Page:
Art Seen: International

PROFILE OF THE ARTIST // INTERVIEW WITH LUIGI ONTANI

In Conversation with Sara Rella

The Sublimation of the Self

I perceive the action of entering the world of a creative mind with questions related to its work as a hazard, the type of hazard that comes along with a sort of excitement — do you really want to try to unveil it through words? When I found myself trying to condensate in a few written questions the interest for one of the most intriguing Italian creative minds, this perception became stronger — the greater amazement arrived after receiving his answers, by his own handwriting scrawled in green ink over my printed draft.

Luigi Ontani is the greatest traveller of Italian contemporary art. The story of his journey is mirrored in the symbols, the myths, and icons of his artworks — shaping the secret rules of a language made to speak only to the initiated. His traveller’s spirit, always eager for new discoveries, doesn’t leave any untried road behind him. From his beginnings with photography in the late 1960s, he went through experimenting with almost all the media and techniques, including his own body in the series of AnamorPoses, in which he uses his figure and face to personify mythical, historical, and literary characters from the Western and the Eastern tradition. In Ontani’s work, the self-portrait becomes the sublimation of the Self as reflected in the otherness. Below is a transcription of our exchange.

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Leda E Cigno, 1975, color photograph in gilded frame, 27.6 x 19.7 inches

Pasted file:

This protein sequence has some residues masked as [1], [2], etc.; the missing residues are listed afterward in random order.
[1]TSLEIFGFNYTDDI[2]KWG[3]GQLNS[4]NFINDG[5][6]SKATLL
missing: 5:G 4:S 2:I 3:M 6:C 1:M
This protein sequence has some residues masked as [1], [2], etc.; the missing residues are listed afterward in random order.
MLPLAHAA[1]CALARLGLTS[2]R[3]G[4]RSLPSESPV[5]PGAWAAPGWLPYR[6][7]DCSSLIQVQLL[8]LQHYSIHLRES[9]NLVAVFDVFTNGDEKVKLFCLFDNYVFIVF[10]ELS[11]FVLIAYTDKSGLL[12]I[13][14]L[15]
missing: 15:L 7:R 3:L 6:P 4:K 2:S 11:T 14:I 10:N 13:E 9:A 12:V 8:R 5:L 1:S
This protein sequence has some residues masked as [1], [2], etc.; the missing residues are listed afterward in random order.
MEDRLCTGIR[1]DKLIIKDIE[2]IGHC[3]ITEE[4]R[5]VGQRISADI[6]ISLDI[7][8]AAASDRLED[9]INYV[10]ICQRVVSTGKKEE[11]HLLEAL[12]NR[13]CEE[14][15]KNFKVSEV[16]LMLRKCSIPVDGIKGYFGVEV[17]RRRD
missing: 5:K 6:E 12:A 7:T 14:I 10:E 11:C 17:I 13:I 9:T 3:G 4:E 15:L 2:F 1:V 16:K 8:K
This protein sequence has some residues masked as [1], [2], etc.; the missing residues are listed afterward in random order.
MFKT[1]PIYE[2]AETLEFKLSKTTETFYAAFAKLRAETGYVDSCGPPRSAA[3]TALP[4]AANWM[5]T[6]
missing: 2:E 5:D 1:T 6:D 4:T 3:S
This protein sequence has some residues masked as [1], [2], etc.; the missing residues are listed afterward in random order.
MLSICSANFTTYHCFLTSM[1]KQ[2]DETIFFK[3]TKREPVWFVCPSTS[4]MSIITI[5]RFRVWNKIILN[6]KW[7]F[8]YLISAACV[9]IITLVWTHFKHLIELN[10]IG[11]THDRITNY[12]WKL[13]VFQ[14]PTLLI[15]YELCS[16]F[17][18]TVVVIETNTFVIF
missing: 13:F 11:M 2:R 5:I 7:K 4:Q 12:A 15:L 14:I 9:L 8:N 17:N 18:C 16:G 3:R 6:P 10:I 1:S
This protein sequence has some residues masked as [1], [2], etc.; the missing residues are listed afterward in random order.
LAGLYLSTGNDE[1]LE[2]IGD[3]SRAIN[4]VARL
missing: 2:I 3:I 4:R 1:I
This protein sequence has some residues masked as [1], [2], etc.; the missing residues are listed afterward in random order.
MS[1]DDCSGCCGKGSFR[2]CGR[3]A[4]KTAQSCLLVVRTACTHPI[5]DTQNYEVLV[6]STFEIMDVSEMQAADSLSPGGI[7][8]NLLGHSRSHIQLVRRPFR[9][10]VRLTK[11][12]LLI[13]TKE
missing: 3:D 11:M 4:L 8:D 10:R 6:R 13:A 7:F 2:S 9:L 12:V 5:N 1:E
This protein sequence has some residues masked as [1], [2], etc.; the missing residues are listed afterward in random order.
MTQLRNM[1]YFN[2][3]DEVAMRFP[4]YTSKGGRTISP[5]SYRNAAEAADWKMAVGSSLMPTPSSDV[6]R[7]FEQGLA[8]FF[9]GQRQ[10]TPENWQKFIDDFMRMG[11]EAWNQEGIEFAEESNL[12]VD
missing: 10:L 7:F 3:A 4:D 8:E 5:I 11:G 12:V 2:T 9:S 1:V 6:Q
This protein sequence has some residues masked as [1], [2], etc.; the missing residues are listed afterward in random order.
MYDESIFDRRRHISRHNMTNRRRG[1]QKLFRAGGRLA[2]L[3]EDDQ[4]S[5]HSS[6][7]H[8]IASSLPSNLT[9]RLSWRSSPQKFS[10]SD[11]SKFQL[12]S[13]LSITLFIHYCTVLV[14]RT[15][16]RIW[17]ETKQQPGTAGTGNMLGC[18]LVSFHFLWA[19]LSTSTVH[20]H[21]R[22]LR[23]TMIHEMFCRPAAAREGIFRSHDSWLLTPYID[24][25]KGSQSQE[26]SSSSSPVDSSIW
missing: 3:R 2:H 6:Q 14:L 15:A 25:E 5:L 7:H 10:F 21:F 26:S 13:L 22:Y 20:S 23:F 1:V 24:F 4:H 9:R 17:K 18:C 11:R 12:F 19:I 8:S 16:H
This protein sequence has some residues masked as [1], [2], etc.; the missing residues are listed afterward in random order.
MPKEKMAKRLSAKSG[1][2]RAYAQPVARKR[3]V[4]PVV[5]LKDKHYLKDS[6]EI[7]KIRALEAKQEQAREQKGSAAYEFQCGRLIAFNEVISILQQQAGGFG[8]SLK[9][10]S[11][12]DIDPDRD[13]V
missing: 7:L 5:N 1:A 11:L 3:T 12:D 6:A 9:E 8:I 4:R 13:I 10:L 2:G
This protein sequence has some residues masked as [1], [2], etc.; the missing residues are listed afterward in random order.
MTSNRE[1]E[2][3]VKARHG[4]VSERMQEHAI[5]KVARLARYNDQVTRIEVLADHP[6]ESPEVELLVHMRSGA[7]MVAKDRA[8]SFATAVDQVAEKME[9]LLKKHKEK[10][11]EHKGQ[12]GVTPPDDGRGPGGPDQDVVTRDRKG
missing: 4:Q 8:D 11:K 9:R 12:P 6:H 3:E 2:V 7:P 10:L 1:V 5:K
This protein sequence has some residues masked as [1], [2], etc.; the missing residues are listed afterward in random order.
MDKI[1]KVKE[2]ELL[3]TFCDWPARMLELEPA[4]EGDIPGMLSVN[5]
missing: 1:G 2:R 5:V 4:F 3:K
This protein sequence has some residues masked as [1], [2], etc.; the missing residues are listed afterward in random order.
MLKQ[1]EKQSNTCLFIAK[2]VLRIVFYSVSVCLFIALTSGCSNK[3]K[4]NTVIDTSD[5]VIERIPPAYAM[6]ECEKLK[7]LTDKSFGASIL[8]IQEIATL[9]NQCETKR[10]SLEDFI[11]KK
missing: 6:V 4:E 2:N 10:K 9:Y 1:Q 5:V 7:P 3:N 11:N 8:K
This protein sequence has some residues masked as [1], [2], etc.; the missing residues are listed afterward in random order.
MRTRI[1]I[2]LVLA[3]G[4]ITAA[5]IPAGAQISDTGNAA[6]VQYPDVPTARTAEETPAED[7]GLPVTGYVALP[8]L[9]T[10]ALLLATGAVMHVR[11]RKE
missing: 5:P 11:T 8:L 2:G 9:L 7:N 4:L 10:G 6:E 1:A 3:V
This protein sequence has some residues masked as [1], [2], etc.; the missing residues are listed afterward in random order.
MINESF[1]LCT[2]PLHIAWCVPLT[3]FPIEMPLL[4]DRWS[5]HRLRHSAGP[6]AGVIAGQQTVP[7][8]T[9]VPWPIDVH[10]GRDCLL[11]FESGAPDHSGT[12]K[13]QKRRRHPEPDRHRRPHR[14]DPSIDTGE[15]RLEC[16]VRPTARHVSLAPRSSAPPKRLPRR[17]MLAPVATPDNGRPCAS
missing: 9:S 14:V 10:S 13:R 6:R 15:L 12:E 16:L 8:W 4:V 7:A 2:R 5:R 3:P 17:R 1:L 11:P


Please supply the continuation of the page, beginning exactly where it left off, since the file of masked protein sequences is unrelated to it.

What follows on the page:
Sara Rella: What do you associate with the idea of freedom?

Luigi Ontani: The soul, which is invisible and is the opposite of the imposing Statue of Liberty.

SR: India, along with its myths and aesthetics, is the core center of many of your artworks. Where did your interest towards the arts and culture of the Indian Subcontinent originate?

LO: As an imaginary journey, it goes back to my childhood; then it became a pose. After having travelled through art and anthropology, I dared to rest. I conceived the costumes, the colours through the different hours, in a place that is not ours.

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Luigi Ontani Krishna Jaipur, 1976. Photograph hand-painted by the artist, in gilded frame. Courtesy Luigi Ontani and Galleria Lorcan O’Neill Roma.

SR: Which is the aspect of the Indian Art that most attracted your interest?

LO: The Art-Eros symbiosis as the ultimate ceremonial thought, also considering critical points of view, or oversights, from Edward Said to Pankaj Mishra.

SR: Which Indian deity would you identify yourself with?

LO: I adore the creation of the idol, the making of the ‘hybrid-idol’, by condensing the ‘hybrid plus idol’ with the mask cast, which is identity, and alterity.

SR: East and West: How did New York inspire your work?

LO: Loving New York, going from nausea to indifference, observing the triumphant thud of rewarded banality, money, but living of Art despite of this.

SR: Someone says that you tend to identify your art with your own life, is it true? Do you look at your life as a piece of art?

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LUIGI ONTANI, OBL’io, 1997, Photograph hand-painted by the artist with golden. Frame 130 cm (diameter). Photo Courtesy ofGalleria Lorcan O’Neill, Rome.

LO: A self-ironic artwork, revealing both Vanity and Truth. Ambiguity is coherence.

SR: It seems that the ludic aspect plays an important role in your work, what amuses you?

LO: Strolling along the labyrinthine independent path, the empiric game.

SR: How would you describe yourself today or through which of your artworks?

LO: Through the AnamorPoses, which makes a rite out of the image, the desire, my self, the simulacrum.



Luigi Ontani was born in 1943 in Grizzana Morandi, a small town near Bologna. He began his artistic career in the late Sixties. He lives and works in Rome.

Sara Rella is an Italian writer and curator currently based in Amman.

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